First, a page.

After two false starts and an exciting race, Rocco Nice, the horse representing the Dragon district, emerged the victor of the July 2 Palio. The win marks the 38th victory for Dragon, and the sixth personal win for the jockey Andrea “Brio” Mari. Dragon has not won the Palio since 2014. A resident of the winning district, the cartoonist Emilio Giannelli painted the Palio prize. Usually depicting the Madonna, Giannelli painted this year’s banner with 10 colorful horses and jockeys, representing each of the districts. The banner, called the Drappellone, was presented to Brio.
The Palio is an important Sienese tradition dating back to the sixth century. Twice a year, on July 2 (in honor of the Madonna Provenzano) and on August 16 (in honor of the Virgin Mary’s Assumption), the Piazza del Campo fills with crowds jostling to watch the historic horserace.
The Palio lasts four days, and the race occurs on the fourth day. During the race, ten out of the seventeen Sienese contrade (districts) compete for the trophy. Each contrada has its own flag. Though there were originally around 59 contrade, 17 that remain today are: Eagle, Snail, Wave, Panther, Forest, Tortoise, Owl, Unicorn, Shell, Tower, Ram, Caterpillar, Dragon, Giraffe, Porcupine, She-Wolf, and Goose. Each contrada assigns their jockey a horse, and the jockeys ride bareback.
The event opened with a charge of carabinieri on horseback. During this procession, one carabinieri fell off his horse and fractured his scapula. The race was delayed, and it was an hour past until the mossiere gave the go-ahead. First out of the ropes were Goose and Tortoise, with Dragon out third to last. Dragon caught up quickly and remained steadily in the lead, closely followed by the horse Oca Porto Alabre, ridden by Giovanni “Tittia” Atzeni. Three riders fell to the clay track as their horses continued running. The horses are trained to continue running, as the rules of the Palio detail that any horse who crosses the finish line first, even without his rider, wins.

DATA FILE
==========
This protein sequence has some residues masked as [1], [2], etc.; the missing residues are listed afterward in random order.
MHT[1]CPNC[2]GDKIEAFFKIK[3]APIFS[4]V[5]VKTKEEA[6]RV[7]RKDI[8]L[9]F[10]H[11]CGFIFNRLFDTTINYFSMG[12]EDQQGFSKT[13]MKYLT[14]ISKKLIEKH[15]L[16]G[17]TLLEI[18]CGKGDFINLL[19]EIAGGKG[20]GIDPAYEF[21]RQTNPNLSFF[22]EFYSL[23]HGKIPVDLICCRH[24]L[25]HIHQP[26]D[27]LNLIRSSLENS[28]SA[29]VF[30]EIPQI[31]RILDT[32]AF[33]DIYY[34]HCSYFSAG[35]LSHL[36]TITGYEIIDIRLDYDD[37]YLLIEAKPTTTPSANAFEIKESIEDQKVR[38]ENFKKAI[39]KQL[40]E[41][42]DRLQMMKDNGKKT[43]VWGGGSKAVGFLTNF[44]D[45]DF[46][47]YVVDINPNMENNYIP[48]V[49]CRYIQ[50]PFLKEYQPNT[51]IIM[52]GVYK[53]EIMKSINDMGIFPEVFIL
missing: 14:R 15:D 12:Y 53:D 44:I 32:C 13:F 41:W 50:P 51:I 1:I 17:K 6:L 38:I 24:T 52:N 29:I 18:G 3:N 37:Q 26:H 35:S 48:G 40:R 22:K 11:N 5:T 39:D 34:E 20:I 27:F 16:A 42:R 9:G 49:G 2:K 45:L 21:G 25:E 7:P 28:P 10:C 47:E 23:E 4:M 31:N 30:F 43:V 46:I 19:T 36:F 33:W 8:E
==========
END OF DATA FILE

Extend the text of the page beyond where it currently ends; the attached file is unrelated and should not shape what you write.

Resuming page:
Upon Dragon’s win, members of the Dragon neighborhood swarmed around Brio with hands outreached to touch the jockey. A high energy event drawing spectators from all over Italy, a party ensued after the race. Those thirsting for more Palio excitement don’t have long to wait until the next race: August brings the second Palio.
To see a slide show, visit Florence’s La Repubblica news site. (isabelle blank)